Jeff Judy

Jeff's Thoughts - October 14 , 2009

Are You Competitive?

As many of you know, I spend most of my summer teaching at various banking schools. And I get excited about the prospect of participants taking a few of the ideas I have taught them back to their communities and using them to make direct contributions to the success of their own institutions. There is nothing more rewarding than showing people how they can do their jobs more effectively, serve their customers better, and help their employers achieve lasting financial success.

But I have learned, over the years, that the new ideas, approaches, and skills that I share in the classroom do not lead to better outcomes with every participant. I know this because the participants themselves tell me they aren't really going to apply what I've taught, when they make comments like the commonly heard, "I'd really like to do this, but we have to match our competition."

If there are two kinds of people in my world, they are the participants who come to learn ways to get ahead of their competition, and the participants who come to my seminars mainly because the competition is sending people to these events.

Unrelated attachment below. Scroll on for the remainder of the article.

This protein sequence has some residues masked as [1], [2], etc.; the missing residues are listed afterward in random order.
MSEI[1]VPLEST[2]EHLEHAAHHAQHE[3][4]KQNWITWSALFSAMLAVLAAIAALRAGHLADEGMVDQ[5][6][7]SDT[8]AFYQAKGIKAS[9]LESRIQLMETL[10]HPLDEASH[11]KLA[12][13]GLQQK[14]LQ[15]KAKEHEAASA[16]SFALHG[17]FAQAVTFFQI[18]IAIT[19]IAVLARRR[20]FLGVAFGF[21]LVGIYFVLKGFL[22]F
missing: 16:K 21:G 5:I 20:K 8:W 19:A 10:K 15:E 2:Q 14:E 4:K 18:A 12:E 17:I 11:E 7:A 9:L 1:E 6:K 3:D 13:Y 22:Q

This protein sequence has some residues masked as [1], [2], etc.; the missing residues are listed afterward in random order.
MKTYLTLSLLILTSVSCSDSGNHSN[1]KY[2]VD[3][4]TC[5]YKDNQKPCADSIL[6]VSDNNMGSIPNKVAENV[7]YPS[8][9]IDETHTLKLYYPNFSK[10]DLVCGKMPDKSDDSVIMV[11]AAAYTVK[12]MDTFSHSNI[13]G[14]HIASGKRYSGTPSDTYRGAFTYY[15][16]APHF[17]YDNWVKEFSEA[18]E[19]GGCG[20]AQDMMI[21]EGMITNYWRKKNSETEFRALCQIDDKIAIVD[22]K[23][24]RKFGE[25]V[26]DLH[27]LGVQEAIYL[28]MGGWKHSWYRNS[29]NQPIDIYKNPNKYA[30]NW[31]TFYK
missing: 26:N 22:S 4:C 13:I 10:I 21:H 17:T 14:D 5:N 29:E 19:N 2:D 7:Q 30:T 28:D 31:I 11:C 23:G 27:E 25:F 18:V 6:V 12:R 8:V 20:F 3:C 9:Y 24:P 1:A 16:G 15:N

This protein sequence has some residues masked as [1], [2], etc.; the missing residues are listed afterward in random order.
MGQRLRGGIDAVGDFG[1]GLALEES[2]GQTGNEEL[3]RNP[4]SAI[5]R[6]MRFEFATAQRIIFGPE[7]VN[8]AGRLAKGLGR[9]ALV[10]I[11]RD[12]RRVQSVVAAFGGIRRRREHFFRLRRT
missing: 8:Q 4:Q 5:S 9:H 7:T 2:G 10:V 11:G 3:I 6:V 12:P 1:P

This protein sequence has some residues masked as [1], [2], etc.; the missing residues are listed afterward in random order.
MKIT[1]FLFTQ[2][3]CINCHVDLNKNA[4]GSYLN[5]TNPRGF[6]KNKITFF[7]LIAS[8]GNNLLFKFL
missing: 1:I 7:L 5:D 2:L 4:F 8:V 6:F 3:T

Now, there are many forms of competition, in business, in the arts, in many arenas in life. But the most common analogy is a sports analogy, and even if you aren't a big sports fan, recasting the situation in a sports setting instantly makes it clear that something's wrong.

Imagine that you are watching an interview, on TV, with the head coach of your favorite professional sports team. How would you react if you heard the coach say:

"Well, we have been watching our rivals closely, and we're pretty confident we can do exactly what they do just as well as they do it. We are determined to be just as good as they are, and we're confident that we can go out there and get a tie with just about any team in our league."

It sounds ridiculous, doesn't it? Ridiculous, but not preposterous in the banking world. I encounter various versions of this attitude this time and again.

In a culture of competitiveness, different questions are asked of the participants when they return from training. At most banks, there are a few questions like:

But at the banks that seek to continually build a competitive advantage, the questions these participants get are more like:

In the classroom, it's easy for me to see which participants work for the most competitive banks, the ones that are going to win in their respective marketplaces. While their classmates are thinking about how they will remember what I am saying in the classroom, participants from the most competitive cultures are already thinking about how they will apply what I have shared, after they return to their desks.

Education is only of value after it is put to work in your own institution. And that's a truly competitive idea!